A mobile, self-powered, self-contained, and remote-controlled robot is presented. The robot is capable of safely operating in a combustible atmosphere and providing information about the atmosphere to the operator. The robot includes non-sparking and non-arcing electro-mechanical and electronic components designed to prevent the robot from igniting the combustible atmosphere. The robot also includes positively pressurized enclosures that house the electromechanical and electronic components of the robot and prevent intrusion of the combustible atmosphere into the enclosures. The enclosures are interconnected such that a pressurized gas injected into any one of the enclosures is routed to all the other enclosures through the interconnections. It is preferred that one or more sealed internal channels through structures intervening between the enclosures be employed. Pressure transducers for detecting if the pressure within the enclosures falls below a predetermined level are included. The robot also has a sensing device for determining the types of combustible substances in the surrounding atmosphere, as well as the concentrations of each type of substance relative to a pre-determined lower explosive limit (LEL). In addition, the sensing device can determine the percent level of oxygen present in the surrounding atmosphere.

  15. Hiding Routing Information

    Microsoft Academic Search

    David M. Goldschlag; Michael G. Reed; Paul F. Syverson

    1996-01-01

    . This paper describes an architecture, Onion Routing, thatlimits a network's vulnerability to traffic analysis. The architecture providesanonymous socket connections by means of proxy servers. It providesreal-time, bi-directional, anonymous communication for any protocolthat can be adapted to use a proxy service. Specifically, the architectureprovides for bi-directional communication even though no-one butthe initiator's proxy server knows anything but previous and next

  16. Photonic IP routing

    Microsoft Academic Search

    K.-I. Kitayama; N. Wada

    1999-01-01

    A photonic Internet protocol (IP) routing is proposed in which the IP address, mapped onto optical code, is recognized by performing optical correlation in the time domain in a parallel manner. Preliminary experiment shows that it can process 6.5×109 packets per second. It will help overcome the bottleneck in current electrical IP routers; i.e., the time it takes to look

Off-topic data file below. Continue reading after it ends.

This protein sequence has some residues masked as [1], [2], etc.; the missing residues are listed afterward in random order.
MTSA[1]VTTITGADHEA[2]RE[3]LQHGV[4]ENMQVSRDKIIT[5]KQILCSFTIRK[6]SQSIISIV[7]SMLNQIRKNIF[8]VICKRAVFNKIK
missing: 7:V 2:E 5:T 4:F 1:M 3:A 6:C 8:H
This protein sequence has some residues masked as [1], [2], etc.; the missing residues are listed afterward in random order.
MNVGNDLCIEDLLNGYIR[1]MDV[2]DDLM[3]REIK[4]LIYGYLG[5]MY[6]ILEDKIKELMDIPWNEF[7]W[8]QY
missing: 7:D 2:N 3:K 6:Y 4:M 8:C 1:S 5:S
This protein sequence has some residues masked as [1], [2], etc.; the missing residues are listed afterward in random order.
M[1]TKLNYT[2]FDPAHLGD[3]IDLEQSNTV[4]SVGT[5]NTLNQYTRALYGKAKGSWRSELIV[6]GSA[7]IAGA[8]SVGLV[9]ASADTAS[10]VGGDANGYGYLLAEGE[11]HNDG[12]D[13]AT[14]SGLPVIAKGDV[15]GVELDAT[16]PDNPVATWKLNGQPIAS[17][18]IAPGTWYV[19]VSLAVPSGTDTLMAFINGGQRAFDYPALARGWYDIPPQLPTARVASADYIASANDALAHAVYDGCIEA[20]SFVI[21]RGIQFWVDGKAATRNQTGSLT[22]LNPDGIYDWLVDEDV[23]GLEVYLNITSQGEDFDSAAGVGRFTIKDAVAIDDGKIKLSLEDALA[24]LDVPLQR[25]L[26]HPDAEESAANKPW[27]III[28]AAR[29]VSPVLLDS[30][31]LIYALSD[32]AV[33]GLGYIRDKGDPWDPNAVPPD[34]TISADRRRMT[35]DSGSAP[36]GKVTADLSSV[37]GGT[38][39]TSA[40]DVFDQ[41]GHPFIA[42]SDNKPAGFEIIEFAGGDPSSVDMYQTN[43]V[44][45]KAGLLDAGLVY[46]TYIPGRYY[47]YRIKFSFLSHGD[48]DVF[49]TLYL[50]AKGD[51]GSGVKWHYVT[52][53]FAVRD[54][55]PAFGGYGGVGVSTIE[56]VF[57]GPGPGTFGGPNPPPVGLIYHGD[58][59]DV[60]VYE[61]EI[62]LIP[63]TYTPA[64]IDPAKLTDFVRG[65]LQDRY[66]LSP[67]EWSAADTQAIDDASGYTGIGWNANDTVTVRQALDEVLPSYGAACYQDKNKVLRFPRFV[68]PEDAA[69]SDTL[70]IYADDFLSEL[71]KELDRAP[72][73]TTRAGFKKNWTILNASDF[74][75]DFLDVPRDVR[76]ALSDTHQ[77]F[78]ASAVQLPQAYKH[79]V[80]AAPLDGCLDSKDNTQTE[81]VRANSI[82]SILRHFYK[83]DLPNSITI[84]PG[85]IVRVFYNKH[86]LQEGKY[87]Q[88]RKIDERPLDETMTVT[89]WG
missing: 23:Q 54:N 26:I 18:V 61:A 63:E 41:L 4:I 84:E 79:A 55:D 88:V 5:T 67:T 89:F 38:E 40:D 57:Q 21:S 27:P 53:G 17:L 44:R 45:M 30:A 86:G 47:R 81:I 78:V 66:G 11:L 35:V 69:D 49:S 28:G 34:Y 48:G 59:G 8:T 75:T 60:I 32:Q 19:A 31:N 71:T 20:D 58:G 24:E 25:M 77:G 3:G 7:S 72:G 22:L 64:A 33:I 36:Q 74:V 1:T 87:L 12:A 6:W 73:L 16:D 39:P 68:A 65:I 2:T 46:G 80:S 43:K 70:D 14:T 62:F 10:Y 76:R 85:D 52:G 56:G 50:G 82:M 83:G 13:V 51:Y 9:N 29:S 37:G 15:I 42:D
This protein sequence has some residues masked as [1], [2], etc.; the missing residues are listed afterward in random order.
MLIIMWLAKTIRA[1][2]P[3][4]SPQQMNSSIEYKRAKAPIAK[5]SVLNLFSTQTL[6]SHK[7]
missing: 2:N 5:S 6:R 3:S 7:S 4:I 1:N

17. Fourth International Microgravity Combustion Workshop

    NASA Technical Reports Server (NTRS)

    Sacksteder, Kurt R. (Compiler)

    1997-01-01

    This Conference Publication contains 84 papers presented at the Fourth International Microgravity Combustion Workshop held in Cleveland, Ohio, from May 19 to 21, 1997. The purpose of the workshop was twofold: to exchange information about the progress and promise of combustion science in microgravity and to provide a forum to discuss which areas in microgravity combustion science need to be expanded profitably and which should be included in upcoming NASA Research Announcements (NRA).

  18. Filtration combustion of liquid monofuels

    Microsoft Academic Search

    N. A. Kakutkina

    2008-01-01

    A one-dimensional two-temperature model for filtration combustion of liquid monofuels is proposed. The model is used to analyze\\u000a the filtration combustion of liquid hydrazine in narrow tubes. Two steady-state regimes are found. In regime I, the dominant\\u000a mechanism of heat transfer from the combustion products in the preflame zone is heat conduction in the gas, and in regime\\u000a II, this

  19. Combustion limits of liquid monofuels

    Microsoft Academic Search

    N. A. Kakutkina

    2009-01-01

    A mathematical model for steady-state nonadiabatic waves of filtration combustion of liquid monofuels in narrow tubes is proposed.\\u000a Using this model, it is shown that combustion in this system can proceed in two regimes with different dominant mechanisms\\u000a of heat transfer from combustion products to the preflame zone. The nature and parametric dependences of the limits of both\\u000a regimes are

  20. Filtration Combustion of Liquid Monofuels

    Microsoft Academic Search

    N. A. Kakutkina; V. A. Bunev

    2001-01-01

    A one-dimensional one-temperature model for filtration combustion of liquid monofuels is proposed which describes qualitatively the behavior of steady-state combustion waves of a liquid monofuel under filtration in a porous medium or tube. A comparison of experimental data on the combustion of hydrazine in a porous medium and in narrow tubes with calculations by the model shows that the model

  1. Urea-montmorillonite-extruded nanocomposites: a novel slow-release material.

    PubMed

    Pereira, Elaine I; Minussi, Fernando B; da Cruz, Camila C T; Bernardi, Alberto C C; Ribeiro, Caue

    2012-05-30

    The present study describes the preparation and characterization of a novel urea slow-release nanocomposite, based on urea intercalation into montmorillonite clay by an extrusion process at room temperature. Nanocomposites with urea contents ranging from 50 to 80 wt % were successfully produced and characterized. Analyses by XRD, DTA, and SEM-EDX confirmed the effectiveness of this simple process to exfoliate the clay lamellae into the urea matrix, forming a product that can be classified as a nanocomposite, due to the exfoliation degree attained. Diametral compression tests showed that the samples were very deformable, and the release rate of active components in water showed that the nanocomposite showed a slow release behavior for urea dissolution, even in low montmorillonite amounts (20% in weight). PMID:22574809

  2. Asymmetric effect of route-length difference and bottleneck on route choice in two-route traffic system

    NASA Astrophysics Data System (ADS)

    Hino, Yuki; Nagatani, Takashi

    2015-06-01